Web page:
Bolstered by the works of Agatha Christie, “Knives Out” delves into similar constructs of the murder mystery. Except, with his own whodunit, writer and director Rian Johnson weaves old tropes with new ideas, blending Christie’s British concepts with that of a "2019 America."

In an interview with IGN, Johnson delves deep into the confines of his newest film. Using long-established murder mystery tropes inherent in Christie’s writing, Johnson attempts to mesh his characters, an overarching puzzle, and political intrigue into one cohesive narrative.

“Going back to Agatha Christie, one of the things that I love about her books is how she is engaged with society at the time, and that all the character types she was writing about can seem like musty old tropes today, but that’s because it’s easy to forget that they were very present in British society when she was writing,” Johnson related.

He added, "That’s kind of what I wanted to do. I wanted to plug this into 2019 America, but that can’t just mean giving everyone cellphones and saying we’re modern-day. We wanted to do what she did back then, today. They are a big family, so what are they going to be arguing about? Well, they’re arguing about politics. Let’s actually plug this in and make the character types actual character types that we’d recognize today. And that means engaging with the culture right now, and that means engaging with politics."

Johnson also identified how politics were an immediate backdrop in his movie which is star-studded with the likes of Chris Evans, Jaime Lee Curtis, Don Johnson, and its main protagonist, Daniel Craig. While “Knives Out” does indeed utilize a great deal of current political insight, it never once seems to rely upon any one of them explicitly, or ever imply one is better than the other. Maintaining an equal balance amongst the characters seems to have been of the utmost importance to the writer and director.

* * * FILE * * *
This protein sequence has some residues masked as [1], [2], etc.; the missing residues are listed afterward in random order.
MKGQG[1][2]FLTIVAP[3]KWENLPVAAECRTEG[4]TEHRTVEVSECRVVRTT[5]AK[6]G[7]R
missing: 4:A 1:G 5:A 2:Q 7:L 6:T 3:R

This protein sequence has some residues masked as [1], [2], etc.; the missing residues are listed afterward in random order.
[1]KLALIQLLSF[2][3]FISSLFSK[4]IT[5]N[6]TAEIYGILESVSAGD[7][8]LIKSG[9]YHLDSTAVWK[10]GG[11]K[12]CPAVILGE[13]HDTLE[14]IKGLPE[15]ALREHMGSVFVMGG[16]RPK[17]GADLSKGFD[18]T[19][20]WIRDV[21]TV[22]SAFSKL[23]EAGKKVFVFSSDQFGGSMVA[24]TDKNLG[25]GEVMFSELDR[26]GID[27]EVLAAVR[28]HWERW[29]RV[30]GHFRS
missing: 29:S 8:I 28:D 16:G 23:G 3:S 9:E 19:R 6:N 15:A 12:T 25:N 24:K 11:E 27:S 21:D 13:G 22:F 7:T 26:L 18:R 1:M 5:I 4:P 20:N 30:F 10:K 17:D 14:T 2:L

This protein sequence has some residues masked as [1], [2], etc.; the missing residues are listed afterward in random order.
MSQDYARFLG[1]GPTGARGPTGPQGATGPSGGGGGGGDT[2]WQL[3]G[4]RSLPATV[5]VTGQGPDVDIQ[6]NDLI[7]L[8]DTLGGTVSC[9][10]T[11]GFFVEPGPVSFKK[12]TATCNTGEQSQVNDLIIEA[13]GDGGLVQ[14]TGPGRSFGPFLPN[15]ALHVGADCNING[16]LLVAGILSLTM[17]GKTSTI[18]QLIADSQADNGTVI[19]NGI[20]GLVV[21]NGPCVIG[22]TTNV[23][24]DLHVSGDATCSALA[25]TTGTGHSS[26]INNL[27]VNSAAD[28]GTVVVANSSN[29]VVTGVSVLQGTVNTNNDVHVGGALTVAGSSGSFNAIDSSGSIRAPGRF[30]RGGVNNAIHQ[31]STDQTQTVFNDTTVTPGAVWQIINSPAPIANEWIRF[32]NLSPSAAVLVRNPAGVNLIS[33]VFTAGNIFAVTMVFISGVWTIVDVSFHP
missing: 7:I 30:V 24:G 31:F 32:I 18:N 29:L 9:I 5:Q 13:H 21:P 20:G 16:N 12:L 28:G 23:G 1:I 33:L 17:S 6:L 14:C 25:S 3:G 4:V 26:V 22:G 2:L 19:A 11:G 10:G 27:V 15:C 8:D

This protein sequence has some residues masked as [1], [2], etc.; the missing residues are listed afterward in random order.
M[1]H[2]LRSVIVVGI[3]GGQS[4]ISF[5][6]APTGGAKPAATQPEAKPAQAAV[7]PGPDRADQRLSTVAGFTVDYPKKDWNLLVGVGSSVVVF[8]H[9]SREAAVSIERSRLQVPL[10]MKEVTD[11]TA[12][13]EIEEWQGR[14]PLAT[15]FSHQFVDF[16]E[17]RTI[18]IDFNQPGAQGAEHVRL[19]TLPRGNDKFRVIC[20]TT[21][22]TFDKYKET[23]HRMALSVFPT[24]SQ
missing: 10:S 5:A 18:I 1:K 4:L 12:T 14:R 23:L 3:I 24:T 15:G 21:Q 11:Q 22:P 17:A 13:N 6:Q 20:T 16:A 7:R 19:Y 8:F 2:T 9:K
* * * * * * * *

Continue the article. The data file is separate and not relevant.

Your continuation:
“I know that—for me—the movie is as much about privilege as anything else,” Johnson said. “And it’s very important, no matter what side you are on, to be able to recognize that in yourself. You don’t want to 'both sides' anything…But I guess [my] attempt was to take every single one of these characters and find an angle on them, and find a way into their motives and methods and madness.”

Online toxicity is also touched upon in the film, something Johnson is familiar with due to the backlash his previous work, “The Last Jedi,” received from some fans. While the director doesn’t discuss future “Star Wars” as much as some may have hoped, he did touch on how “Knives Out” was shaped with this topic in mind.

He added, “I think it’s more a reaction to just being on the internet in 2019. If you’re on the internet in any way, shape or form, you don’t have to have made a ‘Star Wars’ movie to see that and have a laugh at it. It just happens to be the waters we’re all swimming in right now.”

Johnson’s “Knives Out” brings the whole family together in theaters on Wednesday.

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Pictured is the movie poster for "Knives Out." Lionsgate